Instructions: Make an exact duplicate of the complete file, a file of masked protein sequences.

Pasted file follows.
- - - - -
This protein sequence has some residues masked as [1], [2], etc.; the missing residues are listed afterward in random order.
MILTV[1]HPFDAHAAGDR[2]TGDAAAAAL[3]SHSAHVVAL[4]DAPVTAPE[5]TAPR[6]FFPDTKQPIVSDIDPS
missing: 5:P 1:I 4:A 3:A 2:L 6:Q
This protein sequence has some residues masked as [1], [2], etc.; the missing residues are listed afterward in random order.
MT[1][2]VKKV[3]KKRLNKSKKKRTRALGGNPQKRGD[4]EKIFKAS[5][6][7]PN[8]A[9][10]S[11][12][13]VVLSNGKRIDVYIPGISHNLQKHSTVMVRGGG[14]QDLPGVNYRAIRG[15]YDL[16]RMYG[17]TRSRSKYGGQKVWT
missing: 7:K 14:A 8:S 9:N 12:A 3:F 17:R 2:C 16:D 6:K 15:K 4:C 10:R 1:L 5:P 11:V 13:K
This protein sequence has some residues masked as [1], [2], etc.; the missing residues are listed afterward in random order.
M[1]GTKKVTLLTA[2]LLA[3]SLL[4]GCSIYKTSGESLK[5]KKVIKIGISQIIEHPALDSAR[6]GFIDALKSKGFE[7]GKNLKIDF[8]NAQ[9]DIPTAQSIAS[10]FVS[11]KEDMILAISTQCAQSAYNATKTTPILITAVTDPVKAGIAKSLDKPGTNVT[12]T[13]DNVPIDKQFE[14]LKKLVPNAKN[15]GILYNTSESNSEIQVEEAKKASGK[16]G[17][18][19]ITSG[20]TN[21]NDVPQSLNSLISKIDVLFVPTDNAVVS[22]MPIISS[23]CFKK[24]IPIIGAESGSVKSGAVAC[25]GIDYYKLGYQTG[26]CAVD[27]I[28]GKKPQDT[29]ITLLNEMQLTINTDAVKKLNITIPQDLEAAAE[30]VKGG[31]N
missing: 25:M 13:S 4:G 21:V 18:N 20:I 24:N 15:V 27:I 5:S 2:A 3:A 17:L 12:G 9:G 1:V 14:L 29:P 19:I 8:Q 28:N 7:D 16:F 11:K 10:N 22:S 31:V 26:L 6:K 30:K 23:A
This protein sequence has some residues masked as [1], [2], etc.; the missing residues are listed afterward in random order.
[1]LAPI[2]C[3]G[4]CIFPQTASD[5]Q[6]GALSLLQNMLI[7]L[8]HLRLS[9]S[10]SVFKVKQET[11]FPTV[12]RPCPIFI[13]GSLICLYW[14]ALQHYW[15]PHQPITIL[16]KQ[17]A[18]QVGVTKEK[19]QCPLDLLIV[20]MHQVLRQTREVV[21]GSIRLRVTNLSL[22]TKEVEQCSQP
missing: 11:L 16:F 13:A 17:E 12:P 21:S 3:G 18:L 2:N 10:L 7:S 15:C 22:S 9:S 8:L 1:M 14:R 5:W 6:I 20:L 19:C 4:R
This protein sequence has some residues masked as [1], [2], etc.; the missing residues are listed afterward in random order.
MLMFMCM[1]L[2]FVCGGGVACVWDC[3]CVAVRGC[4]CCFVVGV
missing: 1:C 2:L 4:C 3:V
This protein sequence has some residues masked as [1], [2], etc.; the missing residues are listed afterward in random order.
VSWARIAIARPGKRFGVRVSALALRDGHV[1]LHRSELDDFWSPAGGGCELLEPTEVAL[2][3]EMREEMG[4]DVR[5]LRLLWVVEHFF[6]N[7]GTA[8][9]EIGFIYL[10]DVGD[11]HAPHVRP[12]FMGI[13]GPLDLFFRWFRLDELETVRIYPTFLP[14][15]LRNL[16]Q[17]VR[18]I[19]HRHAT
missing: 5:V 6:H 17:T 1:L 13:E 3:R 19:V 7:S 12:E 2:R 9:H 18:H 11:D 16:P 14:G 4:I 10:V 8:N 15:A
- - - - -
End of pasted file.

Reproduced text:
This protein sequence has some residues masked as [1], [2], etc.; the missing residues are listed afterward in random order.
MILTV[1]HPFDAHAAGDR[2]TGDAAAAAL[3]SHSAHVVAL[4]DAPVTAPE[5]TAPR[6]FFPDTKQPIVSDIDPS
missing: 5:P 1:I 4:A 3:A 2:L 6:Q
This protein sequence has some residues masked as [1], [2], etc.; the missing residues are listed afterward in random order.
MT[1][2]VKKV[3]KKRLNKSKKKRTRALGGNPQKRGD[4]EKIFKAS[5][6][7]PN[8]A[9][10]S[11][12][13]VVLSNGKRIDVYIPGISHNLQKHSTVMVRGGG[14]QDLPGVNYRAIRG[15]YDL[16]RMYG[17]TRSRSKYGGQKVWT
missing: 7:K 14:A 8:S 9:N 12:A 3:F 17:R 2:C 16:D 6:K 15:K 4:C 10:R 1:L 5:P 11:V 13:K
This protein sequence has some residues masked as [1], [2], etc.; the missing residues are listed afterward in random order.
M[1]GTKKVTLLTA[2]LLA[3]SLL[4]GCSIYKTSGESLK[5]KKVIKIGISQIIEHPALDSAR[6]GFIDALKSKGFE[7]GKNLKIDF[8]NAQ[9]DIPTAQSIAS[10]FVS[11]KEDMILAISTQCAQSAYNATKTTPILITAVTDPVKAGIAKSLDKPGTNVT[12]T[13]DNVPIDKQFE[14]LKKLVPNAKN[15]GILYNTSESNSEIQVEEAKKASGK[16]G[17][18][19]ITSG[20]TN[21]NDVPQSLNSLISKIDVLFVPTDNAVVS[22]MPIISS[23]CFKK[24]IPIIGAESGSVKSGAVAC[25]GIDYYKLGYQTG[26]CAVD[27]I[28]GKKPQDT[29]ITLLNEMQLTINTDAVKKLNITIPQDLEAAAE[30]VKGG[31]N
missing: 25:M 13:S 4:G 21:V 18:N 20:I 24:N 15:V 27:I 5:S 2:A 3:A 17:L 12:G 9:G 1:V 14:L 29:P 19:I 8:Q 28:N 7:D 16:F 11:K 10:N 22:S 31:V 26:L 6:K 30:K 23:A
This protein sequence has some residues masked as [1], [2], etc.; the missing residues are listed afterward in random order.
[1]LAPI[2]C[3]G[4]CIFPQTASD[5]Q[6]GALSLLQNMLI[7]L[8]HLRLS[9]S[10]SVFKVKQET[11]FPTV[12]RPCPIFI[13]GSLICLYW[14]ALQHYW[15]PHQPITIL[16]KQ[17]A[18]QVGVTKEK[19]QCPLDLLIV[20]MHQVLRQTREVV[21]GSIRLRVTNLSL[22]TKEVEQCSQP
missing: 11:L 16:F 13:A 17:E 12:P 21:S 3:G 18:L 2:N 10:L 7:S 15:C 22:S 9:S 8:L 1:M 14:R 5:W 6:I 20:L 19:C 4:R
This protein sequence has some residues masked as [1], [2], etc.; the missing residues are listed afterward in random order.
MLMFMCM[1]L[2]FVCGGGVACVWDC[3]CVAVRGC[4]CCFVVGV
missing: 1:C 2:L 4:C 3:V
This protein sequence has some residues masked as [1], [2], etc.; the missing residues are listed afterward in random order.
VSWARIAIARPGKRFGVRVSALALRDGHV[1]LHRSELDDFWSPAGGGCELLEPTEVAL[2][3]EMREEMG[4]DVR[5]LRLLWVVEHFF[6]N[7]GTA[8][9]EIGFIYL[10]DVGD[11]HAPHVRP[12]FMGI[13]GPLDLFFRWFRLDELETVRIYPTFLP[14][15]LRNL[16]Q[17]VR[18]I[19]HRHAT
missing: 5:V 6:H 17:T 1:L 13:E 3:R 19:V 7:S 12:E 2:R 9:H 18:H 11:D 16:P 14:G 4:I 10:V 8:N 15:A